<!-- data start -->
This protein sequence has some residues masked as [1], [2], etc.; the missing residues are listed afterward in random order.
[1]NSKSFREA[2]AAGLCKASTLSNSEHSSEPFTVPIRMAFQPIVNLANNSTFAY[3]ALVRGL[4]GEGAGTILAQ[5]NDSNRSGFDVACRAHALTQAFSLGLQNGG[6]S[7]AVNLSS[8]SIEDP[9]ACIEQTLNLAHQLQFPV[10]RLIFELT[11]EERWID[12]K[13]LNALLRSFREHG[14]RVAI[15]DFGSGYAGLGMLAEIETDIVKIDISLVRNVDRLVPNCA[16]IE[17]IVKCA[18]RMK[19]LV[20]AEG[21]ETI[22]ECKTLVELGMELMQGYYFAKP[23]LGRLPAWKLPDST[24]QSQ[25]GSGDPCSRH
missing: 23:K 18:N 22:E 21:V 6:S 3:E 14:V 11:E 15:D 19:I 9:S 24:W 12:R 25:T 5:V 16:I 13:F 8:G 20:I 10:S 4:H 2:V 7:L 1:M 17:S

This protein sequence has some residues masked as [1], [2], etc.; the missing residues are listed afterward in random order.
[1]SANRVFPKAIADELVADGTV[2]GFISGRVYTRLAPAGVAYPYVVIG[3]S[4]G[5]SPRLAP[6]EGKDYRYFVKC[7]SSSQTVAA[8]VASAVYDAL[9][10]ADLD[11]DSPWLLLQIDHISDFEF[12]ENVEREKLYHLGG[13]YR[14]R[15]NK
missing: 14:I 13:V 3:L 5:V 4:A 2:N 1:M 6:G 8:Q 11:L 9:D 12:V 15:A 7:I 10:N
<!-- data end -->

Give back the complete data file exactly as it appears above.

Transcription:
This protein sequence has some residues masked as [1], [2], etc.; the missing residues are listed afterward in random order.
[1]NSKSFREA[2]AAGLCKASTLSNSEHSSEPFTVPIRMAFQPIVNLANNSTFAY[3]ALVRGL[4]GEGAGTILAQ[5]NDSNRSGFDVACRAHALTQAFSLGLQNGG[6]S[7]AVNLSS[8]SIEDP[9]ACIEQTLNLAHQLQFPV[10]RLIFELT[11]EERWID[12]K[13]LNALLRSFREHG[14]RVAI[15]DFGSGYAGLGMLAEIETDIVKIDISLVRNVDRLVPNCA[16]IE[17]IVKCA[18]RMK[19]LV[20]AEG[21]ETI[22]ECKTLVELGMELMQGYYFAKP[23]LGRLPAWKLPDST[24]QSQ[25]GSGDPCSRH
missing: 23:K 18:N 22:E 21:V 6:S 3:E 14:V 11:E 15:D 19:I 9:S 24:W 12:R 25:T 5:V 16:I 13:F 8:G 20:I 10:S 4:H 2:V 7:L 1:M 17:S

This protein sequence has some residues masked as [1], [2], etc.; the missing residues are listed afterward in random order.
[1]SANRVFPKAIADELVADGTV[2]GFISGRVYTRLAPAGVAYPYVVIG[3]S[4]G[5]SPRLAP[6]EGKDYRYFVKC[7]SSSQTVAA[8]VASAVYDAL[9][10]ADLD[11]DSPWLLLQIDHISDFEF[12]ENVEREKLYHLGG[13]YR[14]R[15]NK
missing: 14:I 13:V 3:L 5:V 4:A 2:N 1:M 6:G 8:Q 11:L 9:D 12:V 15:A 7:I 10:N